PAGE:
Amid the occasional drizzle over the weekend, Thai protesters formed tidy lines to pass helmets and raincoats to people near the front line. As the telecommunications signal weakened, they resorted to shouting news and instead protests.

A government spokesman said on Sunday that while Mr Prayath was committed to listening to problems from all sides, he was also warning any opposition that could provoke violence. There have been numerous violent crackdowns on protesters in Thailand in the past, most recently in 2010 when dozens were killed in Bangkok as protesters were forcibly cleared from the streets.

Parliament has been warned to stand for a special session on Monday. Otherwise the assembly seat was to meet by November.

More provocative opponents than Mr. Prayuth’s call for an exit are demanding that one of the world’s richest kings should abide by the constitution rather than floating on it instead of being a semidivine.

Thailand abolished the monarchy completely in 1932, but the crown retains a higher status and is protected by any unrestricted legal law. On Friday, two protesters were accused of committing an “act of violence against the Queen’s freedom” after being stunned by a royal car passing by in Bangkok two months ago. If convicted, they could serve life in prison.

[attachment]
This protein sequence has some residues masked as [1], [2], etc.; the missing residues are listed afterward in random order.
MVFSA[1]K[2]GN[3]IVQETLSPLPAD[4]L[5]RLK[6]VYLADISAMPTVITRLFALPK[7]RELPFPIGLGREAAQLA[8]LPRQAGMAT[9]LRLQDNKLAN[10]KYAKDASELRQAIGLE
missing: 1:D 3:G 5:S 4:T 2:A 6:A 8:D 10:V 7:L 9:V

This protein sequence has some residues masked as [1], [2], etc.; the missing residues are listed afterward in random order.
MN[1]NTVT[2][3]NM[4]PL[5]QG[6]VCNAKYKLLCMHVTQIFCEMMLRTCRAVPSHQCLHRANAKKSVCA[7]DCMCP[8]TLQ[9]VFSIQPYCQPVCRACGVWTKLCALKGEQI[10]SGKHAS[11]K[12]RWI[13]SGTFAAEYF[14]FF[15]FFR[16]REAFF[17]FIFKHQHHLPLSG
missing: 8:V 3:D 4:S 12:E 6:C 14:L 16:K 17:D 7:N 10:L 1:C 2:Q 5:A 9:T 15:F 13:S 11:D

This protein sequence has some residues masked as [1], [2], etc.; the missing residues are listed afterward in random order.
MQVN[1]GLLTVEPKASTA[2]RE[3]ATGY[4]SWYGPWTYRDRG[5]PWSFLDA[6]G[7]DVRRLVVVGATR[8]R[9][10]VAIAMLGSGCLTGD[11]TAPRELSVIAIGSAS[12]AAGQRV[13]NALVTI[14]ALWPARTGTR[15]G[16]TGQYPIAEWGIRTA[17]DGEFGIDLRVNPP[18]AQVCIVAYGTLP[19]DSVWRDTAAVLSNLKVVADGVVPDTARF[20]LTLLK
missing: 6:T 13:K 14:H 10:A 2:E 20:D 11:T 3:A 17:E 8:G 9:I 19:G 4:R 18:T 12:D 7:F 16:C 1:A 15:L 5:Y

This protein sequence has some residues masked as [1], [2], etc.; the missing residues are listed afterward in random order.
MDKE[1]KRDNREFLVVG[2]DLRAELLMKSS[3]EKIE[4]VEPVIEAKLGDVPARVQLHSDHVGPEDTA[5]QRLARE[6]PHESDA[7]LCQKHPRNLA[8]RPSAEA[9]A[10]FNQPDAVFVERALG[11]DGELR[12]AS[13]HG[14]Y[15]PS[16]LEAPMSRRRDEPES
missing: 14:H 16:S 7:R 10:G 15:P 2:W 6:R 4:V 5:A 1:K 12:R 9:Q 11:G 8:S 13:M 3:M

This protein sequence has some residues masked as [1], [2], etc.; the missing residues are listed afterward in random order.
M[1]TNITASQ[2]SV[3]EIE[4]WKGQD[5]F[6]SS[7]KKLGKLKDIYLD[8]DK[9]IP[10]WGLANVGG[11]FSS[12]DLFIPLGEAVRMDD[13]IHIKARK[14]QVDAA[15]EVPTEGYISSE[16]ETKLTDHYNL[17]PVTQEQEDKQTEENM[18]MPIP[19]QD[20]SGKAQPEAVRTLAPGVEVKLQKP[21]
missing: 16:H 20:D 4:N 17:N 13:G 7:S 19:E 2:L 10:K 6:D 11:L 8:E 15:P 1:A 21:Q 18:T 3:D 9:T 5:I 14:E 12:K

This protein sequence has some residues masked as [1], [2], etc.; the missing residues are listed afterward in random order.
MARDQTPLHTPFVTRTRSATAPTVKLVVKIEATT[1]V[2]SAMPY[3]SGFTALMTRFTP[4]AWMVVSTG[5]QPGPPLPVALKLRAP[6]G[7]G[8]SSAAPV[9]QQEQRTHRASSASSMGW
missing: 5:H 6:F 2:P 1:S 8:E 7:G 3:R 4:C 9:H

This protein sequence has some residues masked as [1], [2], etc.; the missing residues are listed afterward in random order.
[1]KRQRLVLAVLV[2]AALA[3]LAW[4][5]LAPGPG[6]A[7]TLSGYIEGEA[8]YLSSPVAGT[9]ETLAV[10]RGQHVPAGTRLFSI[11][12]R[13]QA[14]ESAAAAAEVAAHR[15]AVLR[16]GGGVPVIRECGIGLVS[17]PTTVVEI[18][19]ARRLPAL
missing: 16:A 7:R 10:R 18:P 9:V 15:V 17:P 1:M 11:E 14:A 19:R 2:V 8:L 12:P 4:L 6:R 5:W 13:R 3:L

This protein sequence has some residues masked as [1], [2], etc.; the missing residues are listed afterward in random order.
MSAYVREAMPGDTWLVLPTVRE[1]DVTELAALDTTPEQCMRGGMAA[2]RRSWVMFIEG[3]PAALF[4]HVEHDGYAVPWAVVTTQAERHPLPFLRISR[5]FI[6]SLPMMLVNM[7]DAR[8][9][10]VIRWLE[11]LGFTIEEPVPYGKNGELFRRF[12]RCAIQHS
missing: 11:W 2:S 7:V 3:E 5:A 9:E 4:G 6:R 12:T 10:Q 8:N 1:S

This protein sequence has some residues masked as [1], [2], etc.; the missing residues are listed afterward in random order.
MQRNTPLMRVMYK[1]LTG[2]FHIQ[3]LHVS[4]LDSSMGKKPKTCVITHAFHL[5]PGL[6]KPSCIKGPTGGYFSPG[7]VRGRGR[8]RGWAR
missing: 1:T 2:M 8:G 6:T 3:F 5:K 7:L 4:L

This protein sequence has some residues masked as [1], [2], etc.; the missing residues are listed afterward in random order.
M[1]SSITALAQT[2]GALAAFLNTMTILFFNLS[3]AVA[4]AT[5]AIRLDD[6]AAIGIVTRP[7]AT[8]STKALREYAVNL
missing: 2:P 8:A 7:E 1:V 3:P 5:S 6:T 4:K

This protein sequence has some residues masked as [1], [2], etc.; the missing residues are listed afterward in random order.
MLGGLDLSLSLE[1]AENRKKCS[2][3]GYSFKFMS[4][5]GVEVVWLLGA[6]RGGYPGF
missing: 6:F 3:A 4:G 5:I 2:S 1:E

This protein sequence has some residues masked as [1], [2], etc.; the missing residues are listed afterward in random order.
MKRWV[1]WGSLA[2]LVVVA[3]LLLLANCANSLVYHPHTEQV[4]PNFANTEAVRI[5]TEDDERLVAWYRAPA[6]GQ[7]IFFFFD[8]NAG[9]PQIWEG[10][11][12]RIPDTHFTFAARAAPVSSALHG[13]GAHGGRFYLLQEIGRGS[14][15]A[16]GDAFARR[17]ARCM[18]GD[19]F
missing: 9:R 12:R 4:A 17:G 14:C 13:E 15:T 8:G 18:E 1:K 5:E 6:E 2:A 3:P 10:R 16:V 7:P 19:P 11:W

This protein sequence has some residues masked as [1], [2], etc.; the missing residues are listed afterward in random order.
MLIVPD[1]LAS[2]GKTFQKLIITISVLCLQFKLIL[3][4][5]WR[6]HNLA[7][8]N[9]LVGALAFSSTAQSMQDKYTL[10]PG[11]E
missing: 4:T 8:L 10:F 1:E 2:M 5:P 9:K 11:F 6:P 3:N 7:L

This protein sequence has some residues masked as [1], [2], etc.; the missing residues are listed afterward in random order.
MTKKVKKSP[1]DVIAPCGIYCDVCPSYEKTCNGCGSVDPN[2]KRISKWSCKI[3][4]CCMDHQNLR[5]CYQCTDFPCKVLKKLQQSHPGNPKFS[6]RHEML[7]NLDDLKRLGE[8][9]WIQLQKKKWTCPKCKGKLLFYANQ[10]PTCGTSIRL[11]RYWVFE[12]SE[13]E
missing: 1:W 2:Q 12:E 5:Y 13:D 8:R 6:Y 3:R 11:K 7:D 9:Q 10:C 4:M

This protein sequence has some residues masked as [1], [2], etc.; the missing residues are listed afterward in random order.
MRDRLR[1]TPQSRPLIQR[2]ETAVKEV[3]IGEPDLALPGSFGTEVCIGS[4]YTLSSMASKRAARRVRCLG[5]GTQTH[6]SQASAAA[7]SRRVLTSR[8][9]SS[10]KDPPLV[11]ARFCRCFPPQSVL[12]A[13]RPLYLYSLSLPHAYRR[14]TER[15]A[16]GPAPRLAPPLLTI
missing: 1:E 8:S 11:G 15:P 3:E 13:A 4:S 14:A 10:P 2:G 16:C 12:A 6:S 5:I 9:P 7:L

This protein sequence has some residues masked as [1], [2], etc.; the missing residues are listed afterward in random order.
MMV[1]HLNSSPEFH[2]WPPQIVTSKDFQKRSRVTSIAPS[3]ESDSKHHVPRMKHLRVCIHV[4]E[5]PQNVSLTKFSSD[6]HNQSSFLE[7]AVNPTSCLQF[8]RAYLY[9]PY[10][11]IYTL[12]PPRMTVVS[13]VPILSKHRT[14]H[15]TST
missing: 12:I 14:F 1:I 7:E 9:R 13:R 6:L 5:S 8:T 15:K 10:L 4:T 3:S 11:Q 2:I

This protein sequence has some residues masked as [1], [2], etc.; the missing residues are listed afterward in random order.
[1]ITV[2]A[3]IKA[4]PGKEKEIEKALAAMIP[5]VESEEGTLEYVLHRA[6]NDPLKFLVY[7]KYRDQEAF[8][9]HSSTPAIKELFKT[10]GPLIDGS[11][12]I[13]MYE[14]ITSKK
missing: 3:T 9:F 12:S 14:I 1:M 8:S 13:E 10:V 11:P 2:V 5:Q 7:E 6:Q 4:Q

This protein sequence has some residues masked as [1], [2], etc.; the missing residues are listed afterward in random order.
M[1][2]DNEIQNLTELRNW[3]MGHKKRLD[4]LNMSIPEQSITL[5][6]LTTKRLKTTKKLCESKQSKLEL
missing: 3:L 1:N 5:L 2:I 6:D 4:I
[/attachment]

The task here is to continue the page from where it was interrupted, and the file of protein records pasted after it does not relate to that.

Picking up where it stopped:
The king Mahara Vajirolongkorn Bodindra Debayavarangkun, his queen and heir apparently resides in Germany, as the king has increased his control over the financial and military units of the crown. Opponents have insisted they do not want to overthrow the king; They chanted “reform the monarchy” by thousands on Sunday.

The day before, protesters took turns taking turns in front of a spray-painted sign on the road, showing the Thai flag superimposed with the words “Republic of Thailand”. The country is officially a state.

Initially, the protesters, although their identities are obscured by face masks or helmets, quickly pose for selfies before the panic subsides. But soon they lengthened and raised their hand with a three-fingered salute that has become the hallmark of the protest.

A young man threw a stone at the word “king” written near the flag. The members of the crowd gasped. Then they started clapping.